G-III Apparel Group LTD.’s first-quarter solidly beat Wall Street’s expectations by 21 cents, boosted by wholesale sales and the contribution from its G.H. Bass acquisition in 2013.
This story first appeared in the June 4, 2014 issue of WWD. Subscribe Today.
For the three months ended April 30, net income rose 15.4 percent to $1.3 million, or 6 cents a diluted share, from $1.1 million, or 5 cents, a year ago. Wall Street was expecting a net loss per share of 15 cents. The company also beat Wall Street’s consensus estimate of $346.1 million in sales. The company said net sales increased 34.3 percent to $366.2 million from $272.6 million.
Morris Goldfarb, chairman, president and chief executive officer, said in a conference call that sales were “above our plan and a record for the quarter. Our outperformance was primarily driven by our wholesale business,” noting that $44 million of the sales increase “was a result of the G.H. Bass business we acquired in November 2013.”
Goldfarb, who said his company is on the prowl, noted that G-III can handle acquisitions of $500 million businesses, adding that the acquisition of a $30 million company is not that far different from acquiring a $500 million firm, and that smaller business are a “bit of a drain on our management team.”
The ceo said the wholesale business represented two-thirds of the company’s net sales in the quarter, and that it was driven “primarily by a variety of strong businesses under the Calvin Klein umbrella. We also had a good performance from Vilebrequin in both its wholesale and retail stores.”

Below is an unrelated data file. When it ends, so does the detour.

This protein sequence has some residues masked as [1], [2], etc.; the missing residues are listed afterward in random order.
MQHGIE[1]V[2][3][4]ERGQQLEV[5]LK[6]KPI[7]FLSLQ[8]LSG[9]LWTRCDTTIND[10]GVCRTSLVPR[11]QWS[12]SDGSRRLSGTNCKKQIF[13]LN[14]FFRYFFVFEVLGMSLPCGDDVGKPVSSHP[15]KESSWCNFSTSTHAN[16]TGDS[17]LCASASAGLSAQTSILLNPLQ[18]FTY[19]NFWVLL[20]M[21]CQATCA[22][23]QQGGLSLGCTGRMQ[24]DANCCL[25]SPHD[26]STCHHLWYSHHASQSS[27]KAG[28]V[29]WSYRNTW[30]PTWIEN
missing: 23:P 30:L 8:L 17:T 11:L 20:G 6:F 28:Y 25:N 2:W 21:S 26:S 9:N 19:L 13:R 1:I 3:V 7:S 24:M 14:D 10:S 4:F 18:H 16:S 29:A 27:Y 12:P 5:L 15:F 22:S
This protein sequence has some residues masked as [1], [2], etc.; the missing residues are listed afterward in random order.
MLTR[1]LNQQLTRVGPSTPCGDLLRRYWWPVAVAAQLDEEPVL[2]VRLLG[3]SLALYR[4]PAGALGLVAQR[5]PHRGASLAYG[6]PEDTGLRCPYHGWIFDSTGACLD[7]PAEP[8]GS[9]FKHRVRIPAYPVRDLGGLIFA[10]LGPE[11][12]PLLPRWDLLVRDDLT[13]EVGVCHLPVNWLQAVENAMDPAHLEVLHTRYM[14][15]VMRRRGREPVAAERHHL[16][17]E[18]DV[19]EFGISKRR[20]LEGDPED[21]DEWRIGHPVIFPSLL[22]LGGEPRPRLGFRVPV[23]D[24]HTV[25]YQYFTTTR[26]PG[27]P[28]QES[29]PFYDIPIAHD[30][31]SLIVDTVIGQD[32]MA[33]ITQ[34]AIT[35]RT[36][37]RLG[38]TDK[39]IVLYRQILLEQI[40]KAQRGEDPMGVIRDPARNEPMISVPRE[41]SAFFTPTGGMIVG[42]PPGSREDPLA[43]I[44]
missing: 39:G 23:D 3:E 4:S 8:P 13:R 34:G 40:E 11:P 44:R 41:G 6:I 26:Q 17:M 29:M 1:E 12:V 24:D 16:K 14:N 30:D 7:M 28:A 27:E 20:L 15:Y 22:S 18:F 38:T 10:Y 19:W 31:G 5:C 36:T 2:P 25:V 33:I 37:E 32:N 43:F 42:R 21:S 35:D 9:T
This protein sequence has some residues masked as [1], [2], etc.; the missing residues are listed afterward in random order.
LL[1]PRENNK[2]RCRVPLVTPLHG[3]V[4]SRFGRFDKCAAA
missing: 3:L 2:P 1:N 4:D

The bulk of the strength under the Calvin Klein umbrella was from better sportswear, dresses and handbags, although dresses in general continued to be strong overall. Other contributors in the dress category were the Eliza J and Jessica Simpson brands. The dress business is close to $350 million at wholesale, Goldfarb said.
The company has also rolled out the Ivanka Trump brand in a number of categories, including dresses, sportswear separates, swimwear and outerwear. Goldfarb said the brand can “occupy a distinct and differentiated lifestyle position and can become increasingly important over time.”
On the retail side of its business, Goldfarb said Wilson’s had a positive comp of 1.2 percent for the quarter. The company has about 20 full-price stores, which are still in test mode. As for the Bass business, the company just completed a new showroom for the brand. There are currently 75 company-owned Bass stores, with 21 located in the U.S.
The company revised guidance for fiscal year 2015 ending Jan. 31. It is now projecting a diluted earnings per share range of $4.05 to $4.20, up from its previous guidance of $3.95 to $4.10. Net income is expected at between $87.9 million and $91.2 million on a net sales estimate of $2.06 billion, up from earlier projections of $85.2 million to $88.5 million on net sales guidance of $2.05 billion. That’s compared with $3.71 a diluted share, with net income of $77.4 million on net sales of $1.72 billion for the year ended Jan. 31, 2014.
For the second quarter ending July 31, the forecast is between 13 cents and 17 cents in diluted EPS, with net income of between $2.8 million to $3.7 million and net sales of $392 million.
Brean Capital’s Eric Beder reiterated his “buy” rating on the stock, raising the price target to $91 from $85. “With Calvin Klein continuing to take market share, Ivanka Trump gaining shelf space, and what should be a strong outerwear season on tap, G-III remains one of the best-positioned apparel players in our universe,” Beder said.
Shares of G-III on Tuesday rose 8.9 percent to $82.65 in Nasdaq trading.